Human-Implanted RFID - Chips Ahoy?
Giving privacy a shot in the arm, the California Senate passed a bill prohibiting employers from requiring their employees to have RFID microchips implanted under their skin. These are the same type of chips you've probably already implanted in your dog or cat. The State Assembly had previously passed the legislation.
One company already has FDA permission to sell chips for implant in humans, and apparently 2,000 people have had this done. There's also a company in Cincinnati that requires its employees to have them if they work in its secure data center.
Back in California, the bill now goes to the Governor, who once had a similar device implanted up his nose in the movie Total Recall. One hopes, based on that experience, that he will promptly sign the legislation.
Even if he does, the bill only applies to employers and employees. That leaves open a host of other scenarios. One day soon, no doubt, prisoners will be required to be chipped as a condition of parole, probation or house arrest, just as they're sometimes required to wear ankle bracelets today. In fact - ironically - the same day the Senate acted to restrict chips, the Assembly approved a bill expanding law enforcement's ability to impose ankle bracelets.
We can also expect to see chipping of registered sex offenders, even after their sentences are complete, just as they are required to notify police for life whenever they move. Next may come illegal immigrants, chipped as they are escorted out the door, or as a condition of amnesty. Welfare recipients might follow (they're already often fingerprinted).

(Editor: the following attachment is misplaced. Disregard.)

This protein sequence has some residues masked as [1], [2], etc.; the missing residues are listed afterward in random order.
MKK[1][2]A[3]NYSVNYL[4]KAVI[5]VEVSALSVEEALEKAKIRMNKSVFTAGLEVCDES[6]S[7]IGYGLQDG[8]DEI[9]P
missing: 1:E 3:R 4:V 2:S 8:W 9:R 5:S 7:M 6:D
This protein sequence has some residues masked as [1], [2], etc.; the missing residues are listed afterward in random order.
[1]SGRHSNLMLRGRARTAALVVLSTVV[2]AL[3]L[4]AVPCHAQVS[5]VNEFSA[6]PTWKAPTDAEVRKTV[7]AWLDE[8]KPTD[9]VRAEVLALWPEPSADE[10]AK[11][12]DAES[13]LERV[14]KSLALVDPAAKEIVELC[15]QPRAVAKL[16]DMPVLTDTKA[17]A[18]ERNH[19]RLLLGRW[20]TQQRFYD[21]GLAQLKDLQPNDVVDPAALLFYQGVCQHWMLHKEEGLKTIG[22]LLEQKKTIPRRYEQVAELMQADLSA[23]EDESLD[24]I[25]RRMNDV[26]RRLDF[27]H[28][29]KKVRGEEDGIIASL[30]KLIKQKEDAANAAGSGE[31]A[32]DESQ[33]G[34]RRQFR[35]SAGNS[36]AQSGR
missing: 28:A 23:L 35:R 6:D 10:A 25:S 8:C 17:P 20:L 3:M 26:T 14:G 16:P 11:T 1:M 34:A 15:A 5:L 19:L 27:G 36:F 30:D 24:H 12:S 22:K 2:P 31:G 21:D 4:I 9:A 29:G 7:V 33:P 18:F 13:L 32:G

Then there are the more voluntary applications, although the line between "voluntary" and "coerced" is not always clear. Parental fear of kidnapping may lead to chipping of kids, just as some parents today already fingerprint, photograph and collect DNA from their kids. You can see the rationale: "if it's worth protecting your cat, isn't it worth protecting your kid?" As those kids grow up, they'd probably remain chipped. Mental patients, and elderly people suffering from or at risk of dementia, are also likely target populations for chipping.
One day, too, as in Total Recall, the RFID chips will acquire GPS capability, increasing their allure, and the privacy risks. Unfortunately, we're on a slippery slope to a nation of geotracked "chipizens," but we've never been able to resist clever technology even when its benefits come at a price. Blogging's a perfect example - look how much privacy we're willing to give up in exchange for networking opportunities and 15 minutes of fame.
As they say, the road to hell is paved with good intentions. One day, we'll know the exact locations and identities of everyone on that road. Read more.